Fusion can import point clouds from a 3D camera track, but there’s no easy way to align an image plane to three points in space. If you want to place walls or floors for camera projection setups, this makes for a tedious task of tweaking angles and offsets. So, I’ve been dusting off my math skills, especially transformation matrices, to write a script that allows you to place an ImagePlane3D or Shape3D with just a few clicks.

Download the script here

It’s a tool script that goes into your Scripts:Tool folder. You need to select a PointCloud3D before running it. Unfortunately, there’s no way for the script to know which points of the point cloud you have already selected 🙁 You need to hover your mouse over the point cloud vertices after you have launched the script to read their names and select the desired points from a list. The script will, however, remember your choices so you can play around with various trackers quickly and you can choose to apply the transformation to existing planes instead of creating new ones. Here’s a video of the process:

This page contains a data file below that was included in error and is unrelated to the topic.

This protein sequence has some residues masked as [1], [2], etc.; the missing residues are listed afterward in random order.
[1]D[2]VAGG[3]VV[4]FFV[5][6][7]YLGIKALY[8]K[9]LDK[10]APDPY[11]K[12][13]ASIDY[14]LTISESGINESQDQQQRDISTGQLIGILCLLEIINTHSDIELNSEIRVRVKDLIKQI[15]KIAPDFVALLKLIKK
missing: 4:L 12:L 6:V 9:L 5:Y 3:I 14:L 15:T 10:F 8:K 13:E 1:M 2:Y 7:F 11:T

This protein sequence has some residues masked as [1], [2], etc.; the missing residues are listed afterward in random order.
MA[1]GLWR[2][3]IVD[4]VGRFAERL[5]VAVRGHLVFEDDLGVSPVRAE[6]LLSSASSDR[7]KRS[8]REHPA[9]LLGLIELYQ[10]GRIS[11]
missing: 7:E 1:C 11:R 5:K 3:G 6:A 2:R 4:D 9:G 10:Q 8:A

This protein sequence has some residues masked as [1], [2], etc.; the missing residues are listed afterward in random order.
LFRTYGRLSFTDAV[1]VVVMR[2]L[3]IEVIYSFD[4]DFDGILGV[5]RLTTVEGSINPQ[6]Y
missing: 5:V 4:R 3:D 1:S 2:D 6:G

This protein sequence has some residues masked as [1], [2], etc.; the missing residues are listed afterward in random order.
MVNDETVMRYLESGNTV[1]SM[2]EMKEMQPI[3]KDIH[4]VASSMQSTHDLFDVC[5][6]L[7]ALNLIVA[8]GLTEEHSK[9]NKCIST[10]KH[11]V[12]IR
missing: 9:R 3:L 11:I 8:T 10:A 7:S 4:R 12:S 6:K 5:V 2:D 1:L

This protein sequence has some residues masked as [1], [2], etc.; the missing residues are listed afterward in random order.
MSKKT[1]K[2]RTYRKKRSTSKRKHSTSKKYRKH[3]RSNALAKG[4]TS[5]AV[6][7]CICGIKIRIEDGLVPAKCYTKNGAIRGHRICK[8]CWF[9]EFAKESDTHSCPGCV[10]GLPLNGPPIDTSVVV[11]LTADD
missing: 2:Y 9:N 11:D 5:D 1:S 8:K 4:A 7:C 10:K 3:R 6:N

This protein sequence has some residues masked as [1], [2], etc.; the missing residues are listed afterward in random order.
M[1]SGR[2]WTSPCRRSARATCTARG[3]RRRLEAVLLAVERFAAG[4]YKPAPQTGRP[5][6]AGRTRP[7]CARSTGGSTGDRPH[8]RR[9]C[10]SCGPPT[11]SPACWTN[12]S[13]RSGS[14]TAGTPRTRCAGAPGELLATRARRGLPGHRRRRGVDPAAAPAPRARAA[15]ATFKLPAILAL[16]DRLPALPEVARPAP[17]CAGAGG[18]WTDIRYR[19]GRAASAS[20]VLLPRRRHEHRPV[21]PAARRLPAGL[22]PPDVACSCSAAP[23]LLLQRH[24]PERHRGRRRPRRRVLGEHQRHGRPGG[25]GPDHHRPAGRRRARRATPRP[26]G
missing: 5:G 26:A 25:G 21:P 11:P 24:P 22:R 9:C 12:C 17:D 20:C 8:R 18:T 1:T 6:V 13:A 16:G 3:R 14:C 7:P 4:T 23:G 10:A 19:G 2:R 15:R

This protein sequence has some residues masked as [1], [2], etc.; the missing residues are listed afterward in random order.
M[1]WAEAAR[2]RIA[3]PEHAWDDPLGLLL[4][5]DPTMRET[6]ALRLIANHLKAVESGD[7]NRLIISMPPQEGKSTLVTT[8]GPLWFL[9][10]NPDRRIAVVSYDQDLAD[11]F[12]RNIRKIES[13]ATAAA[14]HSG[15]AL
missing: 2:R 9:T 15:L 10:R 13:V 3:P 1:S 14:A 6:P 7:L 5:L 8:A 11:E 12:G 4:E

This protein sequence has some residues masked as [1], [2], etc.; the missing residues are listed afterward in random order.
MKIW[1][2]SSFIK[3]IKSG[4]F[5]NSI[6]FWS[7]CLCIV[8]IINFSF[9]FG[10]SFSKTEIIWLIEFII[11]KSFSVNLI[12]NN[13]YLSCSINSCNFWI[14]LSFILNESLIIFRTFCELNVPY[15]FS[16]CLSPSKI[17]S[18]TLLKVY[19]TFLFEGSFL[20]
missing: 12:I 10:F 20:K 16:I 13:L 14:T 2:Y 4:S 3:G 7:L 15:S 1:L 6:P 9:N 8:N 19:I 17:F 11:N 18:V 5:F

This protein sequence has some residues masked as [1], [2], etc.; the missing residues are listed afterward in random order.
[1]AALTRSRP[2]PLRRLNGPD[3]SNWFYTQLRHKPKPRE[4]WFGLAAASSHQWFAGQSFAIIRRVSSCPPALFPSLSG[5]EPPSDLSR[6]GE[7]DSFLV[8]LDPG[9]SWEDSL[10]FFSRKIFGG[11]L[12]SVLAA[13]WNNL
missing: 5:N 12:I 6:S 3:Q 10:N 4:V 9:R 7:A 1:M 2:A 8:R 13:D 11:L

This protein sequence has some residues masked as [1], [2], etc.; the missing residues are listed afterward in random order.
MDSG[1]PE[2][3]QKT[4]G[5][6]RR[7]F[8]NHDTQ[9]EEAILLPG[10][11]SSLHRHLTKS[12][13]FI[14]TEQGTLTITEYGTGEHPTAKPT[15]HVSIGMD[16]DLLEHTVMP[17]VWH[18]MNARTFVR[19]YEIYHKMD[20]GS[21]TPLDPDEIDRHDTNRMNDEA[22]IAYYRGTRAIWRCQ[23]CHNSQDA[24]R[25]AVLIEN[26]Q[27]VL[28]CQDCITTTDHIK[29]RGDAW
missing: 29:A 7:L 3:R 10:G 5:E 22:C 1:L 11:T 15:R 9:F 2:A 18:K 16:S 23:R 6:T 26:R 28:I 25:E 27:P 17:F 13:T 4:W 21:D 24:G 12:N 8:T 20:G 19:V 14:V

Here’s a script to freeze cameras for projection setups easily.

In case you’re curious: these are the steps that are necessary to solve this problem. Maybe it’s useful to somebody solving the same problem.

  • A plane is defined by three points, which we have, but Fusion needs a center offset and three Euler angles move an object in 3D space.
  • The center can be chosen almost arbitrarily: any point that lies on the plane is fine. For my script, the user is able to choose between one of the three vertices or their average (which is the triangle’s center of mass). The rotation angles can be deducted from the plane’s normal vector.
  • To get the normal vector, build two vectors between the plane’s three vertices and calculate the cross product. This will result in a vector that is perpendicular to the two vectors and thus perpendicular to the whole plane.
  • This vector alone won’t give you the required rotation angles just yet. You need a rotation matrix first. According to this very helpful answer on stackoverflow, a rotation matrix is created by three linearly independent vectors. These are basically the three perpendicular axis vectors of a coordinate system that has been rotated. One of them is the normal vector (which is used as the rotated Z axis). The second one could be one of the vectors we used to calculate the normal vector. However, there’s an algorithm that can produce a better second vector, one that is aligned to the world’s XYZ axes as closely as possible. This is useful since the plane we’re creating is a 3D object with limited extends instead of an infinitely large plane.